However, whilst great fun, this approach is too unstable for very speed sailing. As many a dinghy sailor will testify, when a strong gust comes along, so the “tipping over force” can quickly increase beyond the righting moment of your weight over the side…
Many a dinghy Sailor has been known to shout “Uffa Fox SAKE!”
Therefore to go really fast you need a more stable system to convert any extra thrust from gusts directly into extra speed. This is where we get to the fundamental basis of Sailrocket. Its layout is designed to line up the force of the sail with the force of the foil resisting it in the water. This means that all the lift from the sail goes into speed, rather than trying to tip the boat over. Extra lift = extra speed. It’s a simple idea first suggested in the 1950s that’s taken till now to perfect:
Of course, the assumption is that your foil in the water is capable of taking all this sideways force and converting it into a forward motion… which is where it got really tricky for the Sailrocket team – mainly due to another physical phenomenon, known as “cavitation”.
2. Cavitation – Working With it
So we already saw that on the “upper side” of a foil is the low-pressure area. If you follow mountain climbing at all – you’ll know that as the pressure reduces, so does the temperature at which water boils. This is why (British) climbers whinge on about rubbish tea at Everest Basecamp, as their water is boiling at 68 deg C.
The point is, if you lower the pressure of seawater enough, it will boil at sea temperature. Yikes. This is a nightmare for the foil designers. You have to have a small foil to keep the drag low enough to go fast – but this increases the pressure differences even more – and you quickly get to a speed where the water is “boiling” into bubbles on the back side of the foil. This is bad because it causes a lot of extra turbulence and DRAG (which is the enemy of speed). This problem is why all their previous attempts resulted in hitting a ceiling at around 50 knots where cavitation became a major issue.
So, Sailrocket’s second genius innovation is to design a whole new kind of “cavitating” foil. Usually, a foil looks like the picture below… a round leading edge to encourage the water to flow around the back and a nice sharp trailing edge to reduce the turbulence where the water joins up again:
The new kind of foil is almost the opposite – with a very sharp leading edge and a wedge shape ending in a sharp cut off back. This wedge foil is designed to be a kind of low drag plough, getting all its lift from the high pressure side. As far as I can gather, it seems in this latest version, they are allowing air to be introduced into water behind the flat rear edge to create a nice clean run off each side of the foil followed by a stable air bubble. Also, I believe that over 60 knots, they’re expecting the increased sideload to create full “clean” cavitation, where rather than creating low pressure (and lots of chaotic bubbles), the water just cleanly breaks away from the sharp leading edge. This kind of idea has been used for years on racing powerboat propellers, but it’s never before been successfully used on a sailing boat.
3. Want a fast boat? – Get Out of the Water!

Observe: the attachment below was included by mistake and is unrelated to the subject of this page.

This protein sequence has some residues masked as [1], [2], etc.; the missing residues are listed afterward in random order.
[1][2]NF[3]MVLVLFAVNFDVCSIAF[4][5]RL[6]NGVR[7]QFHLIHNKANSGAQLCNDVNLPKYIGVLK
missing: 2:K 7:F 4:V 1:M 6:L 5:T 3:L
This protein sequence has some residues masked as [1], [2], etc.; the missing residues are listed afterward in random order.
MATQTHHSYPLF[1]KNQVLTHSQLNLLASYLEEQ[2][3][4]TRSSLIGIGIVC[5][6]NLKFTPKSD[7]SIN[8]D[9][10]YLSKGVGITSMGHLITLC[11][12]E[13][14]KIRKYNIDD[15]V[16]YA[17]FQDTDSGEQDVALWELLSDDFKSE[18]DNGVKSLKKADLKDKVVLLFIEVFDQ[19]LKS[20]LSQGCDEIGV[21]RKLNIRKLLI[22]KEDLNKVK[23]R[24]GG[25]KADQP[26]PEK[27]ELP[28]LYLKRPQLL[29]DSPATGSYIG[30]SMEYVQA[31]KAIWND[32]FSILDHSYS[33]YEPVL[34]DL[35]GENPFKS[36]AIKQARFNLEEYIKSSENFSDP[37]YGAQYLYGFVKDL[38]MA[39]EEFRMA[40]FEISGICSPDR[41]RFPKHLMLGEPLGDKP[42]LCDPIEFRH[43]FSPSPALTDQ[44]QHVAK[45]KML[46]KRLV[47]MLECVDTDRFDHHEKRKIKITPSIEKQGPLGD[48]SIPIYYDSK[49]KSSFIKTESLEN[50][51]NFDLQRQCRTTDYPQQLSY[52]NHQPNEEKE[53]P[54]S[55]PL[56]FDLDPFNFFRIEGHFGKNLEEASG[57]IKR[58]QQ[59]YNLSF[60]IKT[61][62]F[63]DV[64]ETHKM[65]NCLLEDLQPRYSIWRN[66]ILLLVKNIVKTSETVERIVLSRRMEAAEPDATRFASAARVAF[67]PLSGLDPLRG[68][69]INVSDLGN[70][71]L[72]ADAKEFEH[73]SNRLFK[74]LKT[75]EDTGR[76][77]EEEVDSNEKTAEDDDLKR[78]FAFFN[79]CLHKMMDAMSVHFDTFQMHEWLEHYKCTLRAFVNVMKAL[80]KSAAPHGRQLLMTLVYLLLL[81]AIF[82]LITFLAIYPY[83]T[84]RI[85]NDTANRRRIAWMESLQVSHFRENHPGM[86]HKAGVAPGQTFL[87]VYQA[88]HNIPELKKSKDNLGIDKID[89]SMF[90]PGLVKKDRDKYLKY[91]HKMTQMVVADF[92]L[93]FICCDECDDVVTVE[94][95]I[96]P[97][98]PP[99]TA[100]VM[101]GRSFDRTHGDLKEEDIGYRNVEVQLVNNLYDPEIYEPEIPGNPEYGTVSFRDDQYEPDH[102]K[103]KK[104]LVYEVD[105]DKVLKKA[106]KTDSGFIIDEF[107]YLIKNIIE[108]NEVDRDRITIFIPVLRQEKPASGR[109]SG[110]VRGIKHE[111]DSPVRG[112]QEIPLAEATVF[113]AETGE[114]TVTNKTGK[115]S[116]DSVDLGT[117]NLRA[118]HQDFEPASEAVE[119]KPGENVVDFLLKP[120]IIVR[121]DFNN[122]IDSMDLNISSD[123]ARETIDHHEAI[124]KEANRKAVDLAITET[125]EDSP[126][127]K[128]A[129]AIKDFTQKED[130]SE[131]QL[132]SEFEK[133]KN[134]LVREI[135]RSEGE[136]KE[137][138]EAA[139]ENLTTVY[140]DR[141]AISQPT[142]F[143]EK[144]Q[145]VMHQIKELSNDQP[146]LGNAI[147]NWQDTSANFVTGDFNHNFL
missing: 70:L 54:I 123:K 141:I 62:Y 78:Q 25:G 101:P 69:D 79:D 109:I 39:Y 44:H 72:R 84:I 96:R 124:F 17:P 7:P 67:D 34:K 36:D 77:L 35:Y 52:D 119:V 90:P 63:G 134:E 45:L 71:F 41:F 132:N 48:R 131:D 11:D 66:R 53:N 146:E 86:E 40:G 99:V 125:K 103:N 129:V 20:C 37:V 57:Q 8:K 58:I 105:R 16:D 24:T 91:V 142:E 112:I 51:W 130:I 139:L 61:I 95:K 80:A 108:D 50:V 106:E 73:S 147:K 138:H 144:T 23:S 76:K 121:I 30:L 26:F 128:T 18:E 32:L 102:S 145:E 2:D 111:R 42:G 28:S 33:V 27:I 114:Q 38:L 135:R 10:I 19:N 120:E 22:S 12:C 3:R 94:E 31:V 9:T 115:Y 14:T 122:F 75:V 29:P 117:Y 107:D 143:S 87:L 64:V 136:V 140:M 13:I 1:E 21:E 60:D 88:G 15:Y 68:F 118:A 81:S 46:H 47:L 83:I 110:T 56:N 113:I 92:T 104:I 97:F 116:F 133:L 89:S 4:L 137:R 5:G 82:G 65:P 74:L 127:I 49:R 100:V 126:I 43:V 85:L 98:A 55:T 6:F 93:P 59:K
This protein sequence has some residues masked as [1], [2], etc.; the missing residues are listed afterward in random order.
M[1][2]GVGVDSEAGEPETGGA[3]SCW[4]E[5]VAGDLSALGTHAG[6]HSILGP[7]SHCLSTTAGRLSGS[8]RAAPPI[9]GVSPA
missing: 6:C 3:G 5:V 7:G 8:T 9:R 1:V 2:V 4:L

The third innovation of this boat is how it very stably lifts itself almost out of the water as it goes beyond 50 knots. Firstly, the top part of the L shaped foil lifts the back float clear of the water. Secondly, the horizontal wing sail extension lifts the downwind (wing side) float about 1/2 meter off the water. This wing extension is very efficient as it’s working in ground effect (riding on a cushion of air trapped between it and the sea).
Plus, putting it outside the wing creates an efficient wing-tip “fence” (like the winglets on the end of jumbo wings). This reduces the drag from vortex turbulence which would be created by the high pressure air rushing around the bottom of the sail to the low pressure side.
By the way, this is also why they’ve put the cross-beam at the back now. Unlike on VSR1 (which turned into a bad aeroplane), having the cross beam at the back means if it generates too much lift, it will raise the back of the boat, increasing the downward angle, meaning the lift reduces again. In other words, it’s now inherently stable… which is really good for going faster.
And Other Stuff Besides
So there you have it. The three main components that made this boat fly. There are actually quite a few other details that make all these bits work together. Many of these innovations make the boat more controllable and easier to sail and make sure it holds together as it pounds along the runway.
If you’re intrigued by what they’ve done, you can read more on the Vestas Sailrocket website and Paul Larsen’s excellent blog of their experience.
So now I’d just like to say a big congratulations to Paul and the whole Sail Rocket team. And thank you for including us all in your adventure. Hats off to you guys. I hope my brief explanation of your technology is mostly right!
Also worth a mention is the engineers at Aeroptrope, who designed the wingsail and the “supercavitating” foil. They’ve really got behind this project and have been a massive ongoing support, by all accounts. Plus of course Dan Emuss at Independent Composites who built the carbon fibre foil, using his innovative heated vacuum infusion table. This is another amazing new piece of kit invented by a tiny dedicated team!
Finally it’d be churlish not point out that Vestas Sailrocket 2 was designed and built in Cowes on the Isle of Wight. The very home town of Uffa Fox. I’d like to think he’s proud.
PHOTO CREDITS: All photos of Sailrocket have been borrowed from the www.Sailrocket.com website (thank you) some of which are courtesy of Helena Darvelid who seems as nifty with a camera as with the helm. Loads more amazing pics on her site.